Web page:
Home Current issue Ahead of print Search About us Editorial board Archives Submit article Instructions Subscribe Contacts Login 

 Table of Contents  
ORIGINAL ARTICLE
Year : 2020  |  Volume : 39  |  Issue : 2  |  Page : 325-337

Acute iliofemoral deep vein thrombosis: does catheter-directed thrombolysis affect outcomes?


1 Department of General and Vascular Surgery, Benha University; Department of Vascular Surgery, Benha Insurance Hospitals, Benha, Egypt
2 Department of Vascular Surgery, Zagazig University, Zagazig, Egypt

Date of Submission26-Nov-2019
Date of Acceptance25-Dec-2019
Date of Web Publication27-Apr-2020

Correspondence Address:
MD El-Sayed A Abd El-Mabood
Department of Surgery, Benha University Hospitals, Borg, Tiba Misr Beside Elfath School Elfell, Benha, Kaliobia, Benha 13516
Egypt
Login to access the Email id

Source of Support: None, Conflict of Interest: None


DOI: 10.4103/ejs.ejs_209_19

Rights and Permissions
  Abstract 


Purpose The aim was to assess the role of catheter-directed thrombolysis (CDT) in improving patency of the treated venous segments and to examine the correlation of residual thrombus with post-thrombotic syndrome (PTS).
Background Iliofemoral deep vein thrombosis (DVT) is associated with severe post-thrombotic morbidity when treated with anticoagulation alone. CDT allows early removal of thrombus and reduce valvular reflux and PTS.
Patients and methods This prospective randomized controlled two-arm study was conducted on 42 patients with iliofemoral DVT. The patients were randomly allocated into two groups according to the intervention performed. Group A: CDT followed by oral anticoagulants [N=21 (50%)], group B: standard DVT therapy [N=21 (50%)]. The follow-up period was 24 months.
Results Patients of group A complained of less pain at 10 and 30 days (P=0.02 and 0.04, respectively). Also, there was significant decrease in leg circumference in group A at 10 and 30 days (P=0.001 and 0.03, respectively). A total of three (15%) clinically relevant nonmajor bleeding complications were reported in the CDT group. Using CDT is associated with less PTS at sixth month, 1 year, and 2 years; six (27.3%), seven (31.8%), and nine (40.9%), respectively, as compared with group B; 11 (47.8%), 13 (56.5%), and 15 (65.2%), respectively (P=0.024, 0.017, and 0.035, respectively).
Conclusion Addition of CDT in the treatment of acute iliofemoral DVT was safe and tolerated by most of the patients with better effect to reduce leg pain and circumference. It was considered a protecting weapon to prevent PTS and thereby improving the quality of life and was related to achievement of higher iliac vein patency and less reflux.

Keywords: catheter-directed thrombolysis, iliofemoral venous thrombosis, post-thrombotic syndrome, standard anticoagulation


How to cite this article:
Abd El-Mabood ESA, Sorour WA. Acute iliofemoral deep vein thrombosis: does catheter-directed thrombolysis affect outcomes?. Egypt J Surg 2020;39:325-37

How to cite this URL:
Abd El-Mabood ESA, Sorour WA. Acute iliofemoral deep vein thrombosis: does catheter-directed thrombolysis affect outcomes?. Egypt J Surg [serial online] 2020 [cited 2020 May 30];39:325-37. Available from: http://www.ejs.eg.net/text.asp?2020/39/2/325/283187




  Introduction Top


Acute deep venous thrombosis (DVT) range from asymptomatic calf vein thrombosis to painful, blue, swollen limb of phlegmasia cerulea dolens due to extensive multisegment thrombosis including iliofemoral venous segment [1].

Deep venous thrombosis of the lower extremity is the cause of both pulmonary embolism and post-thrombotic syndrome (PTS). Therapeutic goals include diminishing the severity and duration of lower extremity symptoms, preventing pulmonary embolism and preventing PTS sequelae [2],[3].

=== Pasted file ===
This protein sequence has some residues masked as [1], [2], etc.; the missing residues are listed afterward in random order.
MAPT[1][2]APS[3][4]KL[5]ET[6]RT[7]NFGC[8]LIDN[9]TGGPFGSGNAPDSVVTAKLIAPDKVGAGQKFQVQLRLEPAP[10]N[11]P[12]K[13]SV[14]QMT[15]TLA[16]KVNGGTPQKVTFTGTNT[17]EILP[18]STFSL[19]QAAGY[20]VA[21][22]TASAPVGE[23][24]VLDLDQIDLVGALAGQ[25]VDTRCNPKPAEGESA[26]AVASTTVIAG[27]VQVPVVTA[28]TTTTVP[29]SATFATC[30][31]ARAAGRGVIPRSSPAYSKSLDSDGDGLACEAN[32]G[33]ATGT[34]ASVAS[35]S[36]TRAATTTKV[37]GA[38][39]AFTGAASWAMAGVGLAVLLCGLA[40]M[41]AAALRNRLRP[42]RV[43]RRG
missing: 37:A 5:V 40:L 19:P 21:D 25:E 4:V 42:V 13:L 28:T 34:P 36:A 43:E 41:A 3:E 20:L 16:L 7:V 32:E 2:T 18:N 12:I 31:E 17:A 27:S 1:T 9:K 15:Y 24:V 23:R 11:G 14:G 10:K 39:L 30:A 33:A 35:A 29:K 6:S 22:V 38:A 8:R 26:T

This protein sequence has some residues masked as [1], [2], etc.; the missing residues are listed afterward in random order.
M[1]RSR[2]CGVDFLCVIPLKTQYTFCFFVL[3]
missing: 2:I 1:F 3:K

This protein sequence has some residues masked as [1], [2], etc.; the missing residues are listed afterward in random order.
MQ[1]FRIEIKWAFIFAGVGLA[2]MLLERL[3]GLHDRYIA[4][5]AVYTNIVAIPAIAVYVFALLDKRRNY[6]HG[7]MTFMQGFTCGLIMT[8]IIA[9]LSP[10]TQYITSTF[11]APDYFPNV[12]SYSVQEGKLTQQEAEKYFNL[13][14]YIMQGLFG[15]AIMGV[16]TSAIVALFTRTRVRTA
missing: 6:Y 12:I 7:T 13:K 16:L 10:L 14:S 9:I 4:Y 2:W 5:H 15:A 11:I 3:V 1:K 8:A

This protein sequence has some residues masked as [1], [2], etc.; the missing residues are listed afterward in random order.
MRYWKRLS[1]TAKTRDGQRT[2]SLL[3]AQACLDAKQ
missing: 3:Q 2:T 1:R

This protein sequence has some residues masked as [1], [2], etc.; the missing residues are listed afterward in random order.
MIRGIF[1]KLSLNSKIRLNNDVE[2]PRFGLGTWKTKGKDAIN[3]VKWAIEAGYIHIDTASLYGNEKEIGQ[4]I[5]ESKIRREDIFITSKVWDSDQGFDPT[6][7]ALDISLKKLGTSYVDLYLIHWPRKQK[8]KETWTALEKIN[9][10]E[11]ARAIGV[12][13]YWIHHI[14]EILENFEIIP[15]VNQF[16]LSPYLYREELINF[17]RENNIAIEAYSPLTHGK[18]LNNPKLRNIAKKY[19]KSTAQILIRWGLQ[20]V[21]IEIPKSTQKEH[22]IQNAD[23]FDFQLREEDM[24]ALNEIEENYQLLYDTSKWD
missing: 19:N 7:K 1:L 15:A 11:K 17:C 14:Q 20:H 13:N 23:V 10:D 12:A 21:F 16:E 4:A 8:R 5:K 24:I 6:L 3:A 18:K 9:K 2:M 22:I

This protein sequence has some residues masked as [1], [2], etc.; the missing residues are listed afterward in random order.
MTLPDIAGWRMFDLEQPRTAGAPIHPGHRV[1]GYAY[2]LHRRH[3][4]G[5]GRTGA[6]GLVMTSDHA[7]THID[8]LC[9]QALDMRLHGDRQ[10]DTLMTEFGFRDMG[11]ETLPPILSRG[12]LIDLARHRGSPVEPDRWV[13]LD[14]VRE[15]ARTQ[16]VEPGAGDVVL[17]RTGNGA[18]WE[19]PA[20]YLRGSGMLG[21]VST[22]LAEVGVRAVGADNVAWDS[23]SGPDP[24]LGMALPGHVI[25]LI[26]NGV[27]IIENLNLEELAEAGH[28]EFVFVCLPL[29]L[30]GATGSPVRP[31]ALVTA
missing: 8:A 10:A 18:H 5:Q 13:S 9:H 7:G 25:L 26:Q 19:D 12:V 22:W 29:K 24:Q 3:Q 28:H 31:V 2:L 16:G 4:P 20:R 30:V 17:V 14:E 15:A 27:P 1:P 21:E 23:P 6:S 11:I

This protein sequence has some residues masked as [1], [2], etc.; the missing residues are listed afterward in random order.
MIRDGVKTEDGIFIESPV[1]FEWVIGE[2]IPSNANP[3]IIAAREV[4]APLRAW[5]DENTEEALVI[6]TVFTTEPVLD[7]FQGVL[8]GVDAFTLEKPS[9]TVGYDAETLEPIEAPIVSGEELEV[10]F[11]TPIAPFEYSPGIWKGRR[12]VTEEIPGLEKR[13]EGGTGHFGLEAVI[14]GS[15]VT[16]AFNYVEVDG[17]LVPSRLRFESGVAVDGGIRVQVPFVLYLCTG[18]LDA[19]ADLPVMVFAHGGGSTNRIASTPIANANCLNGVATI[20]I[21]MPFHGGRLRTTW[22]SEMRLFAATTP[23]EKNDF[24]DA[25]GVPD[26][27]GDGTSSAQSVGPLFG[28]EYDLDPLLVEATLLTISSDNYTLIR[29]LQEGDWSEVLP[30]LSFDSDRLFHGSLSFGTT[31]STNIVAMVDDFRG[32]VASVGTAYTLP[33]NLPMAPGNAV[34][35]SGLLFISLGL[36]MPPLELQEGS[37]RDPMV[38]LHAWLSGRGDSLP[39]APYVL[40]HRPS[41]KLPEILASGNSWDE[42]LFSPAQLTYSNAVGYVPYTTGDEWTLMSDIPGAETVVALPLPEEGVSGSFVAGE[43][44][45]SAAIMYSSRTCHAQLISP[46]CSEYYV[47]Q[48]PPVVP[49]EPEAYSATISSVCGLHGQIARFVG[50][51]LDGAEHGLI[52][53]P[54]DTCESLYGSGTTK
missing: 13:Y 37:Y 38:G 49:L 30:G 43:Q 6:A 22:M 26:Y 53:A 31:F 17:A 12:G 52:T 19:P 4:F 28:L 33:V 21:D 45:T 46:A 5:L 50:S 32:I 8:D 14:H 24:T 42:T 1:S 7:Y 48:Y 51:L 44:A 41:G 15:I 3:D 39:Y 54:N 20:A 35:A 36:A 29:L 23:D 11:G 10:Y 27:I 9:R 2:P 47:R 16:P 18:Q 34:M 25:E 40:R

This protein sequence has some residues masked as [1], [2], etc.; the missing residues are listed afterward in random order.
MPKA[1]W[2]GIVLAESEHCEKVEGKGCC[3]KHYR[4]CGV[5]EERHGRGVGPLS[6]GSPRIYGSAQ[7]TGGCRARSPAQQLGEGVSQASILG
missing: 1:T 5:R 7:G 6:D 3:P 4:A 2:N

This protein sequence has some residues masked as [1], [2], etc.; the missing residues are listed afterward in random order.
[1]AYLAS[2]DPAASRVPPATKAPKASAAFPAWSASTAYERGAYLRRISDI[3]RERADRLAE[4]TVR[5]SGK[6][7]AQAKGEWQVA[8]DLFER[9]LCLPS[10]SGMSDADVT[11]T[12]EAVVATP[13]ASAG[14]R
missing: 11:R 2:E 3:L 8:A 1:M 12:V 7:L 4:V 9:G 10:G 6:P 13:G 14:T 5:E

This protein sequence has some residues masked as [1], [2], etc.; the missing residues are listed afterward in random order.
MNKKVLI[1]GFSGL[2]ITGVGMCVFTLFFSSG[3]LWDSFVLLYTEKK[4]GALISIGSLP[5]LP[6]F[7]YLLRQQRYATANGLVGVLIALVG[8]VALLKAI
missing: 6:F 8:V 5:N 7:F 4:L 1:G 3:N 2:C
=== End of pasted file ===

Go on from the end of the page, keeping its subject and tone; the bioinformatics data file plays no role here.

PTS is a debilitating condition that diminishes the quality of life and often worsens over time. Post-thrombotic venous disease is due to ambulatory venous hypertension, which is defined as elevated venous pressure during exercise that may lead to swelling, pigmentation, lipodermatosclerosis, and microcirculatory changes leading to dermal breakdown [1],[4].

Anatomic components causing ambulatory venous hypertension are venous valvular incompetence and luminal obstruction. The most severe post-thrombotic morbidity is associated with the highest venous pressures, which occur in patients with both valvular incompetence and luminal venous obstruction [1],[5].

The most severe post-thrombotic morbidity is found in patients who have had thrombosis of their iliofemoral venous segment. Additionally, the risk of recurrent venous thromboembolism for patients with iliofemoral DVT is significantly higher than patients with infrainguinal DVT [6],[7],[8].

There are strategies for early thrombus removal; operative venous thrombectomy is not adopted by many vascular surgeons, except for patients who are not candidates for catheter-directed thrombolysis (CDT) or when CDT is not available [1],[9].

Systemic thrombolysis has limitations of being associated with higher risks of bleeding and failure in patients with extensive occlusive venous thrombosis. CDT has emerged as an alternative endovenous treatment for DVT, and is now the preferred method of management of iliofemoral DVT if thrombus removal is desired [9],[10].

Standard anticoagulant therapy aims at the prevention of PE and recurrent DVT. However, more than 50% of patients with proximal DVT may suffer from PTS within the first 1–2 years. Severe PTS occurs in 5–10% of all symptomatic DVTs, and may lead to venous ulceration. Patients with PTS have a poorer quality of life than patients with chronic lung disease, diabetes, or arthritis, and those with severe form of PTS have a quality of life comparable to that of patients with congestive heart failure or cancer [8].

CDT can be done either ultrasound assisted or conventional catheter-directed, that is, fluoroscopic guided and is the favored route of administration in recent years for preserving venous function, and patient selection is important to reduce the risk of complications [11],[12].